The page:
Traditional view holds that gastroesophageal reflux is the consequence of a persistently weak lower esophageal sphincter. Several investigators over the last decade have found that most reflux events, during brief intermittent LES relaxations (TLESR), rather than because of persistently defective LES tone. TLESR is a neural reflex with its afferent and efferent limbs in the vagus nerve and control center in the brain stem. A number of observations from the PI's laboratory show that pharynx is a source of important afferent stimulus that triggers LES relaxation. Studies from the PI's laboratory have also revealed that inhibition of crural diaphragm during TLESR accompanies the occurrence of GER. Esophageal distension in cats causes simultaneous inhibition of LES and crural diaphragm. Preliminary studies from the PI's laboratory show that the crural diaphragm inhibitory mechanism is present in the crural diaphragm at the level of neuromuscular junction and is mediated through nitric oxide. Another interesting observation is that atropine reduces the frequency of reflux through its inhibitory effect on the frequency of TLESR.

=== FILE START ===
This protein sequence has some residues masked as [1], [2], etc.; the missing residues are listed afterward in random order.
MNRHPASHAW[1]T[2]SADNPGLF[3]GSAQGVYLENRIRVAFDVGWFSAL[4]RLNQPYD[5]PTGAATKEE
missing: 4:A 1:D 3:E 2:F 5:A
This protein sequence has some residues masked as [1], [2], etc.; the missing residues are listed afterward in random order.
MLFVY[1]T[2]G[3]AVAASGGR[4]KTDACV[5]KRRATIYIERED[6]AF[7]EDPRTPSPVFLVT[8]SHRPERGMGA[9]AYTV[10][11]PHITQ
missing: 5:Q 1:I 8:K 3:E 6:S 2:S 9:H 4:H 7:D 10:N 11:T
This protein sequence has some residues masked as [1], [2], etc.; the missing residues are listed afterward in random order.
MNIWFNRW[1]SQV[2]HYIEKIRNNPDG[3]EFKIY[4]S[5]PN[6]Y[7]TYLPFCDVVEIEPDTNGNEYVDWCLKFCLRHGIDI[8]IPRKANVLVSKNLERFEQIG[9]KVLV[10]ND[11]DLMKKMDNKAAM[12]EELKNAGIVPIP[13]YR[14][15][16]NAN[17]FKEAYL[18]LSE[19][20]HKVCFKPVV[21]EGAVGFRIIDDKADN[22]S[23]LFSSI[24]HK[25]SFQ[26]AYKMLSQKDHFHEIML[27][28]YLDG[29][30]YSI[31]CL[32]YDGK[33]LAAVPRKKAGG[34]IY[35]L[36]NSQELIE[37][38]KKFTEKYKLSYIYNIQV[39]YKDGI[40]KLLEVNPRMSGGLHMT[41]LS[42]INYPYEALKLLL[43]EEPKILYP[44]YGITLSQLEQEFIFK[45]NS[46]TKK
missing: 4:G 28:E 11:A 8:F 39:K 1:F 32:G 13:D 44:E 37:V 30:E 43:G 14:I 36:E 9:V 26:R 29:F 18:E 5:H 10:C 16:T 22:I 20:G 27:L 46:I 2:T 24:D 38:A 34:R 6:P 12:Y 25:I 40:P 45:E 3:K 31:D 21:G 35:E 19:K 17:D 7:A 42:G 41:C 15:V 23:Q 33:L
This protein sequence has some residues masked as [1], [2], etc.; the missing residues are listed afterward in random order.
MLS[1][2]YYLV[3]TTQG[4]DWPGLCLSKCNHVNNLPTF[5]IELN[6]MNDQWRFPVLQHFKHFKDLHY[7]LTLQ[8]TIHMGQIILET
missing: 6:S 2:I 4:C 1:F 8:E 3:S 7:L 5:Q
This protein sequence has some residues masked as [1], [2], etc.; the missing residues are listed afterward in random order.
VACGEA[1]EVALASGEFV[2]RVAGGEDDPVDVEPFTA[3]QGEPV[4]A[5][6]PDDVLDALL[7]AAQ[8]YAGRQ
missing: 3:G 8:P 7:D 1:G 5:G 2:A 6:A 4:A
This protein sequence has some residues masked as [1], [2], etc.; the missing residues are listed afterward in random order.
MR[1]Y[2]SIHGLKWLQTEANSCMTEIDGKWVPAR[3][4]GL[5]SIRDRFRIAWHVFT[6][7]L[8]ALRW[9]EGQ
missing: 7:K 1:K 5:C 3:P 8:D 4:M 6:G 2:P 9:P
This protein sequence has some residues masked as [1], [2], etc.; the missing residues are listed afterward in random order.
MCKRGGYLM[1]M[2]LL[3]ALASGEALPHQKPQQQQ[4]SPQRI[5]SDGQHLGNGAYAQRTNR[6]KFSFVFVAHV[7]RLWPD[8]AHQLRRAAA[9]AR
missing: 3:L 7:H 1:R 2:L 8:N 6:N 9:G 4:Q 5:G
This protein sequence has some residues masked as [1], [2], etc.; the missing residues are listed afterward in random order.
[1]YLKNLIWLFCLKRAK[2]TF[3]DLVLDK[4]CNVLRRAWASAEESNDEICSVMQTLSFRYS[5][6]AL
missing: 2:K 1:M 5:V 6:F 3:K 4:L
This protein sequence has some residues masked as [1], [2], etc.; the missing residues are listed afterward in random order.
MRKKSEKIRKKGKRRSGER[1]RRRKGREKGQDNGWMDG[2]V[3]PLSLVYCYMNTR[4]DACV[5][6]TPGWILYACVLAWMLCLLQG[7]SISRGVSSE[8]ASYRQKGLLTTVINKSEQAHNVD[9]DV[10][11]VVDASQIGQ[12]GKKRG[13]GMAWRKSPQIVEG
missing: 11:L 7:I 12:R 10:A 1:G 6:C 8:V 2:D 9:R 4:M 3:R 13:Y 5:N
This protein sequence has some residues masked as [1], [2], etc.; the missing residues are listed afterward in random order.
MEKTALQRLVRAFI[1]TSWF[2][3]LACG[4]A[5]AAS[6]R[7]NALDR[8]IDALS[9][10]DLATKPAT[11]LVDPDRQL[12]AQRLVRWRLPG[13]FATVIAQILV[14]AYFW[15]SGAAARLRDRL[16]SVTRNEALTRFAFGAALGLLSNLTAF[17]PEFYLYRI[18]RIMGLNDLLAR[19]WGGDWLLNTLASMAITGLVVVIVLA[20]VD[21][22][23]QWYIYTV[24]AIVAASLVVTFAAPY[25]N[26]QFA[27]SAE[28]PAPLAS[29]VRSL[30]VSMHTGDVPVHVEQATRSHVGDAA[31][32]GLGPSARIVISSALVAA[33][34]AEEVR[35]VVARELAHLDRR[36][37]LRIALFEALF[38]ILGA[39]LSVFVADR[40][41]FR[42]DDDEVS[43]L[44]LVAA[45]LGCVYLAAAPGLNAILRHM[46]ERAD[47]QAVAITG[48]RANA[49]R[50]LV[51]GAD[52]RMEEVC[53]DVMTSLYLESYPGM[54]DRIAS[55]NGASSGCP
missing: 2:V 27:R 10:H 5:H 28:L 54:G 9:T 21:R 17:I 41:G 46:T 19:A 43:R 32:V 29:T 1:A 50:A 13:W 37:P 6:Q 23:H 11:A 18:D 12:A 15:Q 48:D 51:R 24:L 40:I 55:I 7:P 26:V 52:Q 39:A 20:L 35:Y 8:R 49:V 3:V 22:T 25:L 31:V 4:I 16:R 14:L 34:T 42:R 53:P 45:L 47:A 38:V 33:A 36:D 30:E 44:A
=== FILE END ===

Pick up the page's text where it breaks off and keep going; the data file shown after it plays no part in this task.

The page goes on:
The specific aims of the proposal are to determine: 1). Sensitivity of pharyngeal receptors mediated LES relaxation in patients with GER disease. 2). Effect of low frequency, long and short train electrical stimulation of the superior laryngeal nerve, and the effects of gastric distension on-LES relaxation. 3 and 4). Identification of the inhibitory mechanism at the level of neuromuscular junction, particularly the role of nitric oxide as the inhibitory neurotransmitter at neuromuscular junction. 5). Effect of atropine on the gastric distension and pharyngeal stimulus mediated LES relaxation. 6). Effect of atropine on TLESR and GER: Is it mediated through a central versus peripheral mechanism of action of atropine in the inhibition of TLESR? 7). Effects of atropine on the frequency of TLESR and GER in patients with reflux esophagitis.
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